Jenin is a small town in the north of the West Bank. Until recently, the town was primarily known for its violent history as a stronghold of armed resistance during the second intifada. In 2002, an Israeli demolition campaign almost entirely destroyed the refugee camp, killing many of its inhabitants. Since then, Jenin has become the heart of a different kind of resistance – one that uses art and culture as its weapons. In the middle of the refugee camp, next to posters of deceased fighters posing with Kalashnikovs, a colorful mural with messages of hope and peace marks the entrance of The Freedom Theatre. Beneath it, children play football and a group of visitors from France and Germany drink coffee and chat with the theatre staff. They are continuing the legacy of Jewish-Palestinian Juliano Mer Khamis who founded The Freedom Theatre in 2006 and sparked the idea of a ‘cultural resistance’. In 2011, Mer Khamis was killed by a masked gunman just outside the theatre. Nabeel Al-Raee had been involved in the theatre from its beginning and is now its artistic director. I spoke with him and Micaela Miranda, director of the theatre school, about the role of art and theatre in politics and its importance for social change.
Verena Straub: Juliano Mer Khamis talked about The Freedom Theatre as a way of ‘cultural resistance’ or ‘cultural intifada’. What do these terms mean to you?
Nabeel Al-Raee: The idea of a cultural resistance has been under experimentation during the last ten years for us. Its meaning is constantly evolving as we go. On a basic level, we believe that art can be a way of reshaping and restructuring the Palestinian struggle. Our aim is to open a debate about the political, cultural and social situation in Palestine today, about our problems and challenges. We want to take new initiatives and look for different, non-violent kinds of solutions to oppose the oppression.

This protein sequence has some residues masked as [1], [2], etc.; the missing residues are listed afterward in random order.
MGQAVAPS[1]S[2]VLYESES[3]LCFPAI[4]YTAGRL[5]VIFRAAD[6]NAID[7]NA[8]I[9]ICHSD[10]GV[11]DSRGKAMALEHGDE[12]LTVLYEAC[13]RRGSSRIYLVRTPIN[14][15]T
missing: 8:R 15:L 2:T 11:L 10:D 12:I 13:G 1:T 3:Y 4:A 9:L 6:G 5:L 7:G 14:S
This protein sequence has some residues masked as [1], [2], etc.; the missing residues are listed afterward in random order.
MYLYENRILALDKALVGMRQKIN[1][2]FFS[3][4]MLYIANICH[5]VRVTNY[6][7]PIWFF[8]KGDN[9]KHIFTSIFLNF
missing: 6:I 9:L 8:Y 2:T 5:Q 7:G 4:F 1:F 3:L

VS: What levels of oppression do you want to address? Where does your resistance start?
Al-Raee: The main focus of our resistance is the individual. We want to invest in the freedom of the individual – and this does not only mean freedom in a geographical sense, but freedom of choice, freedom of decision. Investing in the individual, in his or her ability for critical thinking, is also investing in a positive change for our society at large.
Micaela Miranda: Our way of resistance constantly moves between theory and practice. On our annual Freedom Ride throughout the West Bank, we invite people to share their personal stories and thoughts with us. On stage, we try to put this into action. Our play “Return to Palestine” [directed by Micaela Miranda], for example, was created after such extensive story-gathering. But then we constantly go back to theory to critically reflect what we do on stage. Also, each performance is followed by discussions with the audience. Often the question is: what can we do? What is next? We hear voices of hope, voices without hope, different political opinions etc. And in the space between we want to nurture a culture of critical thinking.